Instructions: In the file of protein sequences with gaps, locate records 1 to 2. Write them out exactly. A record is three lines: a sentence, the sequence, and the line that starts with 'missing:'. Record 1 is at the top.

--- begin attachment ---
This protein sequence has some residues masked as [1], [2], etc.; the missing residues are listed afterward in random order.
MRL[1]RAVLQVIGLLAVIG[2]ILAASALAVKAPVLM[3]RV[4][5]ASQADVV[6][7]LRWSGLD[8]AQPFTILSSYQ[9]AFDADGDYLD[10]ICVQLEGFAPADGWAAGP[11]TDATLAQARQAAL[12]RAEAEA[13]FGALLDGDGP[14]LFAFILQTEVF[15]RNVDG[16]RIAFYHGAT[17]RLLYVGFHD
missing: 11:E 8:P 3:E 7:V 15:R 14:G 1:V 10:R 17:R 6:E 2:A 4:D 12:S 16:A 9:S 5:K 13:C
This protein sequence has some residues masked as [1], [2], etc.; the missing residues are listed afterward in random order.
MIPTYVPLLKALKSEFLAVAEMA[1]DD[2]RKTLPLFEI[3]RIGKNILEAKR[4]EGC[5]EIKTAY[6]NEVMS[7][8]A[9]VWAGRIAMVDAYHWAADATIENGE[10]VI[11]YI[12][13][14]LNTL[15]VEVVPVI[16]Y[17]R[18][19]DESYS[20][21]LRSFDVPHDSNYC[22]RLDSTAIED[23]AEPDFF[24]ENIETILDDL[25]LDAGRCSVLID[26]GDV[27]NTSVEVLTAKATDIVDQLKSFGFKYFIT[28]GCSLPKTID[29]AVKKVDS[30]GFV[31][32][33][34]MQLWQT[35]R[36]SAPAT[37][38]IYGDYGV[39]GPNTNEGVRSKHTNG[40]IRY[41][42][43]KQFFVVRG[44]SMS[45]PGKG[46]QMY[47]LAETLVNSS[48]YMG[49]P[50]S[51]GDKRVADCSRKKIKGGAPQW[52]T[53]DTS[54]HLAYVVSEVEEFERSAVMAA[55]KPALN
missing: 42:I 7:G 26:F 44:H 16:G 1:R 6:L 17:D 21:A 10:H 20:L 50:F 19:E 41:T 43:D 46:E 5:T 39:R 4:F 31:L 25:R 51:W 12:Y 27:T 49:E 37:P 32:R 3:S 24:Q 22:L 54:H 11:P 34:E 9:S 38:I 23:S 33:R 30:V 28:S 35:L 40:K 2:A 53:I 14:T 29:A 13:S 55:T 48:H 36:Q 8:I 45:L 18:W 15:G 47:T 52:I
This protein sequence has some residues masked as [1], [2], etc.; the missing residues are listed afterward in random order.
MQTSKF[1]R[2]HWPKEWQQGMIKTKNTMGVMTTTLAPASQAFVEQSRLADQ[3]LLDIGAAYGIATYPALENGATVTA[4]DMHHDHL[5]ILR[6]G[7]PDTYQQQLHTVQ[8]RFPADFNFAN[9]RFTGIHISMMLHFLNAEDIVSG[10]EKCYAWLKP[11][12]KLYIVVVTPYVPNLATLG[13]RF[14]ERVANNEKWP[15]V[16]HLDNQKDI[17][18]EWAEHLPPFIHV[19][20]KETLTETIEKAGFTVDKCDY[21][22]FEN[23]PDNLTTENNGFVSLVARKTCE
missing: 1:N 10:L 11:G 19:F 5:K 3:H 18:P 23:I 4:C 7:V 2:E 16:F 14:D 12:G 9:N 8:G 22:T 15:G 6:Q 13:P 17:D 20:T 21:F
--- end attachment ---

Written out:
This protein sequence has some residues masked as [1], [2], etc.; the missing residues are listed afterward in random order.
MRL[1]RAVLQVIGLLAVIG[2]ILAASALAVKAPVLM[3]RV[4][5]ASQADVV[6][7]LRWSGLD[8]AQPFTILSSYQ[9]AFDADGDYLD[10]ICVQLEGFAPADGWAAGP[11]TDATLAQARQAAL[12]RAEAEA[13]FGALLDGDGP[14]LFAFILQTEVF[15]RNVDG[16]RIAFYHGAT[17]RLLYVGFHD
missing: 11:E 8:P 3:E 7:V 15:R 14:G 1:V 10:R 17:R 6:E 2:A 4:D 12:S 16:A 9:S 5:K 13:C
This protein sequence has some residues masked as [1], [2], etc.; the missing residues are listed afterward in random order.
MIPTYVPLLKALKSEFLAVAEMA[1]DD[2]RKTLPLFEI[3]RIGKNILEAKR[4]EGC[5]EIKTAY[6]NEVMS[7][8]A[9]VWAGRIAMVDAYHWAADATIENGE[10]VI[11]YI[12][13][14]LNTL[15]VEVVPVI[16]Y[17]R[18][19]DESYS[20][21]LRSFDVPHDSNYC[22]RLDSTAIED[23]AEPDFF[24]ENIETILDDL[25]LDAGRCSVLID[26]GDV[27]NTSVEVLTAKATDIVDQLKSFGFKYFIT[28]GCSLPKTID[29]AVKKVDS[30]GFV[31][32][33][34]MQLWQT[35]R[36]SAPAT[37][38]IYGDYGV[39]GPNTNEGVRSKHTNG[40]IRY[41][42][43]KQFFVVRG[44]SMS[45]PGKG[46]QMY[47]LAETLVNSS[48]YMG[49]P[50]S[51]GDKRVADCSRKKIKGGAPQW[52]T[53]DTS[54]HLAYVVSEVEEFERSAVMAA[55]KPALN
missing: 42:I 7:G 26:F 44:H 16:G 1:R 6:L 17:D 21:A 10:H 20:L 50:F 19:E 41:T 43:D 46:E 5:T 39:R 4:F 31:L 25:R 51:W 12:Y 27:T 49:E 37:P 32:R 3:S 24:Q 22:L 54:H 11:P 34:E 9:S 38:I 23:S 33:R 30:V 28:S 35:L 40:K 2:A 53:I 14:T 29:A 13:S 55:T 48:H 36:Q 8:I 45:L 18:W 15:G 47:T 52:I